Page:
0, 5, 15, 25, 35, 45, 55, 65, 75, 85, 90, 95, 105, 115, 125, 135, 145, 155, 165, 175, 180

In other words, the angular centres of the quads are at these θ values:

0, 10, 20, 30, 40, 50, 60, 70, 80, 87.5, 92.5, 100, 110, 120, 130, 140, 150, 160, 170, 180

The average radiance in particular segment can be considered as an approximation of the radiance at these particular θ angles. However, because the segments are not actually rectangles, but are in general wider at the bottom than at the top, the centre with respect to solid angle is slightly closer to the equator of the the sphere than the mid-point of the theta limits. These quad averaged theta angles can be found in the report file under the heading 'Quad solid angle mean point theta table'. These theta angles are arguably a better choice when aligning the value in a segment with particular theta value.

Azimuthally the segments are arranged such that zero Φ corresponds the centre of a segment. The segment centre azimuth angles are:

0, 15, 30, 45, 60, 75, 90, 105, 120, 135, 150, 165, 180, 195, 210, 225, 240, 255, 270, 285, 300, 315, 330, 345

The segment at (θ, Φ) of (0, 0) or (180, 0) is the end-cap, so the total number of segments in a hemisphere is a table of 9 x 24 plus the end-cap, i.e. 217 values. Over the sphere of all directions is 18 x 24 plus 2 end-caps, i.e. 432 segments in the whole sphere.

The sun has a much smaller solid angle than one of these segments, so some precision is lost in this directional treatment, however typically the effect is so small it's not worth worring about. It is comparitively easy to increase the directional resolution by adding an appropriate directional structure text file to the working directory, just as was described previously for the band specification file. This will be described elsewhere.

Note that in hydrological optics the direction z is depth into the water and increases downwards. Therefore in general z points downwards through the slab of media and is zero at the air-media interface. The figure above is probably upside-down compared to the situation being modelled.

Step 3 : Outline of basic procedure

The most straightforward use of PlanarRad is to model the directional radiance leaving the top of the slab of media for given incident radiance distribution. That is, PlanarRad doesn't output the full BRDF directly but instead outputs the reflected light from a specific incident light field. Since the downward incident radiance in one wavelength band is characterised by a table of 217 values (the downward hemisphere), and the upward 'exitant' radiance is similarly tabulated by 217 entries (the upward hemisphere), then the full BRDF would be a 217 x 217 table of numbers, that describe how the radiance incident in each solid-angle segment would distribute to all 217 exitant solid angle segments.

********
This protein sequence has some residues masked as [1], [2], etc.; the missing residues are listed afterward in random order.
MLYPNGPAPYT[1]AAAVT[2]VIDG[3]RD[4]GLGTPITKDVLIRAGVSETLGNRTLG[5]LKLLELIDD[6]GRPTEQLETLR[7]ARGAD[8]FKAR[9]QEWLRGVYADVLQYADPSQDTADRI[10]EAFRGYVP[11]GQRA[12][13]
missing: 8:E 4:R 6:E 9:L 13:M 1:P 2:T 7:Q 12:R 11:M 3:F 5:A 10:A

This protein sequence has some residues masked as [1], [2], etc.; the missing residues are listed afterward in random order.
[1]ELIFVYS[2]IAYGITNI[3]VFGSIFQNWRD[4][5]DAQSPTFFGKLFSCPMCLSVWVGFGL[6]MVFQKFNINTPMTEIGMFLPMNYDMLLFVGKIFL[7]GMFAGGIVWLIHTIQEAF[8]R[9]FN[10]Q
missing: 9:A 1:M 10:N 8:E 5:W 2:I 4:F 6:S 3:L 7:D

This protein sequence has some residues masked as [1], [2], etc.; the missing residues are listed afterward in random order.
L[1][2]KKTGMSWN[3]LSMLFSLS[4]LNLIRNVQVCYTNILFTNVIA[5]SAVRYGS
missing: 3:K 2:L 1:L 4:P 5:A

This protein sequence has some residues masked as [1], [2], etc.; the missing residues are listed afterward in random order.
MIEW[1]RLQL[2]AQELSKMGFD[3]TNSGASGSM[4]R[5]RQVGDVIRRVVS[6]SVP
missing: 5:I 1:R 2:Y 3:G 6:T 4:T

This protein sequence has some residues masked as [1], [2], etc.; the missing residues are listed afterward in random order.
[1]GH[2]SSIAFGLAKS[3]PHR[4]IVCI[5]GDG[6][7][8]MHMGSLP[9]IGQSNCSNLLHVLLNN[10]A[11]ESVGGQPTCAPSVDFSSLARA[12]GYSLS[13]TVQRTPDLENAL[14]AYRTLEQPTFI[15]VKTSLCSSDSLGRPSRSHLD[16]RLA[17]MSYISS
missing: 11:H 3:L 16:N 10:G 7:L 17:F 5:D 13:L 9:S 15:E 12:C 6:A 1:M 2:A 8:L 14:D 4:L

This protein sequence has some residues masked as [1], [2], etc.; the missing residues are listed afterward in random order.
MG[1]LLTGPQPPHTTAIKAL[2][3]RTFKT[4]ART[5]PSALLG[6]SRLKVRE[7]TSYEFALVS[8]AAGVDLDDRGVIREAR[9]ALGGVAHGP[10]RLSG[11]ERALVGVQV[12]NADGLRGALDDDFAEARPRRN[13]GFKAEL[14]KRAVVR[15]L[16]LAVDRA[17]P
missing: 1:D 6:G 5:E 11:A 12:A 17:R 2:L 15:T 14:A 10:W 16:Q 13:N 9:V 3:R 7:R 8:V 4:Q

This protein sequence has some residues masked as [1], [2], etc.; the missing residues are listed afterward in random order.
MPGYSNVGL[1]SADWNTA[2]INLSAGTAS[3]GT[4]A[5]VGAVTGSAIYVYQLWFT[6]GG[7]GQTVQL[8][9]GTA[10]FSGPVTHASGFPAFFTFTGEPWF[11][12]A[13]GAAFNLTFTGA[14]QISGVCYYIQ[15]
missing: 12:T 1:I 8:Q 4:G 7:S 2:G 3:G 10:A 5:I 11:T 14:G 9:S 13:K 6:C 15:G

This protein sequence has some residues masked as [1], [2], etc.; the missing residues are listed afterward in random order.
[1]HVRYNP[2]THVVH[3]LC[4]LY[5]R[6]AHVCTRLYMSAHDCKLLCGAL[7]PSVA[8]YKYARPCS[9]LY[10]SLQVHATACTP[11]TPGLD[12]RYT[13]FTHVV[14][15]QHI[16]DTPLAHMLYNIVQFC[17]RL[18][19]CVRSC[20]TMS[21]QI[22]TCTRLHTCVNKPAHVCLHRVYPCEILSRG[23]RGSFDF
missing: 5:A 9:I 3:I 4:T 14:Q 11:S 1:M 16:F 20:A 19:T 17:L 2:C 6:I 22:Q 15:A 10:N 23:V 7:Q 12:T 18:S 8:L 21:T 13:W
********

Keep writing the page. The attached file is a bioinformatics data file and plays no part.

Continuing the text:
One way to use PlanarRad to fill this 217 x 217 table of numbers is therefore to run it 217 times, each time all the incident light being confined to just one solid-angle segment. The exitant radiance is then the relative BRDF response for that incident direction. However there is no need to do all 217 runs, because the system is rotationally invariant, that is if the input radiance is at azimuth 30 degrees, then the output will just be the same as for azimuth zero degrees but rotated by 30 degrees. Therefore with the 'HL Standard' directional distribution the BRDF can be fully characterised with just 10 runs for zenith angles (θ) of 0, 10, 20, 30, 40, 50, 60, 70, 80, 87.5 degrees, and azimuth (Φ) fixed at zero degrees.

The following steps describe how to perform the modelling for one incident direction.

We will work downwards through the setting pages starting at 'Input Radiance Distribution'.

Step 4 : Input Radiance Distribution